Shigeru Ban: Tamedia office building in Zurich completed – new seven-story office for Swiss media company sited along the Sihl Canal consists of an interlocking wooden structure within a glass skin. The architect was inspired by both the vernacular Swiss use of wood and techniques of Japanese joinery. The client, Tamedia, wanted a building that was as sustainable as possible.
in character with the architect’s tendency toward low-impact tectonic systems, shigeru ban’s first project in switzerland supercedes the country’s strict environmental responsibility measures with heating and cooling system that uses groundwater and therefore negates the use of fossil fuels entirely. additionally, the double facade buffers climactic conditions and provides unrivaled views of the river.
Metalocus has drawings, plans, sections, and an axonometric as well as more photos:
The defining feature of the building is a wooden supporting structure for which 2,000 cubic meters of spruce wood were used. This supporting structure performs its function without any additional steel reinforcements, and was assembled on site from prefabricated components that were precision-milled down to the last millimeter.
For more on the office aspect of the project and insight into the engineering of the wooden structure (and more photos), take a look at onofficemagazine:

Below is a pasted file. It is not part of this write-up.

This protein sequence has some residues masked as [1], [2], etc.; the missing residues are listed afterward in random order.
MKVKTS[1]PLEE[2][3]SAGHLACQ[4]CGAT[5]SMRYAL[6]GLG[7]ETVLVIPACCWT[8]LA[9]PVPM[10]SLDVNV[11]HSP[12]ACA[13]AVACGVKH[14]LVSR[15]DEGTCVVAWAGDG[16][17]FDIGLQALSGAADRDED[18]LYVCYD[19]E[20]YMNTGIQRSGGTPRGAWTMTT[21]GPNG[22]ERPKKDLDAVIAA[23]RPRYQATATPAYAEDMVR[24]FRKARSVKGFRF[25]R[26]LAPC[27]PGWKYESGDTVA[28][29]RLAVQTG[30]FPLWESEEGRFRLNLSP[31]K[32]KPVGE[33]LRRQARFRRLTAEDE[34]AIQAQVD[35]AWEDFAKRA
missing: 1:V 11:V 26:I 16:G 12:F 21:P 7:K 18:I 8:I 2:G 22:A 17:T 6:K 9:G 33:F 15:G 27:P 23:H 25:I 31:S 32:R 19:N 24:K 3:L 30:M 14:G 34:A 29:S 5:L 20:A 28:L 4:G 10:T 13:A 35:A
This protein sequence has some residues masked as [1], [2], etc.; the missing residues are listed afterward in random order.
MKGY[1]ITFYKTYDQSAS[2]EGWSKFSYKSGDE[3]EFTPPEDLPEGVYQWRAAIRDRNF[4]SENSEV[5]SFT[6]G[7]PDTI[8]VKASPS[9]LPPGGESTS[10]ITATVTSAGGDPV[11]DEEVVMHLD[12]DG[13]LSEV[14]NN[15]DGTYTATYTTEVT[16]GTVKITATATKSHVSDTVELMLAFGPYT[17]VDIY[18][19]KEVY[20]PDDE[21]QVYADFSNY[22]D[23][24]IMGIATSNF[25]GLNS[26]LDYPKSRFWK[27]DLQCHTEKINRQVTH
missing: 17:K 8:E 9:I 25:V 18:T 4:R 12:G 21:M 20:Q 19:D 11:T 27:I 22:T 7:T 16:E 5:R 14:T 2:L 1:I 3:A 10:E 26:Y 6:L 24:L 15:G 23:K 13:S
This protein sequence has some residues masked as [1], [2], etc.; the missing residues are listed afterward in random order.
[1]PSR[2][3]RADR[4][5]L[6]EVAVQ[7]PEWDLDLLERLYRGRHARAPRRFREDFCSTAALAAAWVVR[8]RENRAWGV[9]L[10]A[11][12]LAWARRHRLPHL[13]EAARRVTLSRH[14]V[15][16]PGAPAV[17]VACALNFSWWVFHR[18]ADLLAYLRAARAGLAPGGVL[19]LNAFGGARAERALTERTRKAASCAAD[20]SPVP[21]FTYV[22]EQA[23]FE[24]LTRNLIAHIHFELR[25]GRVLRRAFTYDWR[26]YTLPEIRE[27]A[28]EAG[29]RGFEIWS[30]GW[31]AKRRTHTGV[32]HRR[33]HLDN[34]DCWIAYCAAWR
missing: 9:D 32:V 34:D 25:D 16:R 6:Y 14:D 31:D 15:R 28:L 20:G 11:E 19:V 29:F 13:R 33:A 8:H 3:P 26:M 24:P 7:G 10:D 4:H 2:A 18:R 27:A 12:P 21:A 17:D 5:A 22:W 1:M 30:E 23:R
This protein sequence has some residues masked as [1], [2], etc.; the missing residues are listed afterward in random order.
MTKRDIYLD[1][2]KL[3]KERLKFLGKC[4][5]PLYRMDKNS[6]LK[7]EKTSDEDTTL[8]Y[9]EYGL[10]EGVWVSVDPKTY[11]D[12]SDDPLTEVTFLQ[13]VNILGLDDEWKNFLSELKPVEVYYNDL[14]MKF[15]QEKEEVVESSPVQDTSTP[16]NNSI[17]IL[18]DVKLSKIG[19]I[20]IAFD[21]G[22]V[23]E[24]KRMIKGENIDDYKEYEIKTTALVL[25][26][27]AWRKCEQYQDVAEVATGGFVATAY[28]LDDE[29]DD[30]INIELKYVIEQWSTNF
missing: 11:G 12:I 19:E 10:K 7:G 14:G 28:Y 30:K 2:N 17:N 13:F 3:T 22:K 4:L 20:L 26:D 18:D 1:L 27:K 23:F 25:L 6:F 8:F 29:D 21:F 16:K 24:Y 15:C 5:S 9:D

“Tamedia asked us to create a relaxing office space for employees,” says architect Kazuhiro Asami, who led the project from Shigeru Ban’s Paris offices. “Then Shigeru had an inspiration to use the timber structure to create a space like a living room in a house.” …
Building in Switzerland gave the practice the opportunity to work with wood on a scale that would be impossible in Japan, due to tighter restrictions governing the use of the material. …
One of the design’s most innovative features is its system of joints made entirely of wood, negating the need for steel reinforcements. Two beams sandwich the massive columns, while another perpendicular beam with an oval section that prevents it from rotating penetrates the three elements and locks them together. “We worked with Blumer-Lehmann, one of the most efficient timber processing companies in Switzerland,” says Asami.